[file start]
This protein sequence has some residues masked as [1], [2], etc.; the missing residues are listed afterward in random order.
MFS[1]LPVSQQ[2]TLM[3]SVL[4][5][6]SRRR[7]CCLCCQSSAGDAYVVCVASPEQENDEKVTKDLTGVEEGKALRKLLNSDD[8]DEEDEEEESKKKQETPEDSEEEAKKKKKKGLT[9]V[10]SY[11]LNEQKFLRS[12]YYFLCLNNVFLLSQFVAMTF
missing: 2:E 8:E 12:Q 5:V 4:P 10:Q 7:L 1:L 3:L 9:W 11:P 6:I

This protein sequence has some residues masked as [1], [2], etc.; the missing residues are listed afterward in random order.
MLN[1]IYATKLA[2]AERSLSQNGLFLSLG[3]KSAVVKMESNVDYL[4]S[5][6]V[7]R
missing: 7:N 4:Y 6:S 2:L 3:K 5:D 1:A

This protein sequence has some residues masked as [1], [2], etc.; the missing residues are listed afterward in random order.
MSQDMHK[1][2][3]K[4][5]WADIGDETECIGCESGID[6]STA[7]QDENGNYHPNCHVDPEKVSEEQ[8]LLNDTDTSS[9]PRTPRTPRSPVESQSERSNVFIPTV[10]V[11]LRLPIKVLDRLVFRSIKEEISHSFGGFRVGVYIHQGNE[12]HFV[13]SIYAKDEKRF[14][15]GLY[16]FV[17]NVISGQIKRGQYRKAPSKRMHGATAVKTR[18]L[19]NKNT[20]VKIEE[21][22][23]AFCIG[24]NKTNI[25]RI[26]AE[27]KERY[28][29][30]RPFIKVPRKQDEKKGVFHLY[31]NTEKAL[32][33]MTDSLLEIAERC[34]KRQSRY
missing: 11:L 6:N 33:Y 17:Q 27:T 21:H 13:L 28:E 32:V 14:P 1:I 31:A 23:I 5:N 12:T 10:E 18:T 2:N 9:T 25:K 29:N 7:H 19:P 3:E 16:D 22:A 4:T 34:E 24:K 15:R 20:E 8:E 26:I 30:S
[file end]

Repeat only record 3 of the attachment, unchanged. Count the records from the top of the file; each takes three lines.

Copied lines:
This protein sequence has some residues masked as [1], [2], etc.; the missing residues are listed afterward in random order.
MSQDMHK[1][2][3]K[4][5]WADIGDETECIGCESGID[6]STA[7]QDENGNYHPNCHVDPEKVSEEQ[8]LLNDTDTSS[9]PRTPRTPRSPVESQSERSNVFIPTV[10]V[11]LRLPIKVLDRLVFRSIKEEISHSFGGFRVGVYIHQGNE[12]HFV[13]SIYAKDEKRF[14][15]GLY[16]FV[17]NVISGQIKRGQYRKAPSKRMHGATAVKTR[18]L[19]NKNT[20]VKIEE[21][22][23]AFCIG[24]NKTNI[25]RI[26]AE[27]KERY[28][29][30]RPFIKVPRKQDEKKGVFHLY[31]NTEKAL[32][33]MTDSLLEIAERC[34]KRQSRY
missing: 11:L 6:N 33:Y 17:Q 27:T 21:H 13:L 28:E 32:V 14:P 1:I 31:A 23:I 5:N 12:T 10:E 18:T 2:N 9:T 25:K 29:N 7:H 19:P 3:E 16:D 22:A 4:T 34:E 24:K 15:R 20:E 8:E 26:I 30:S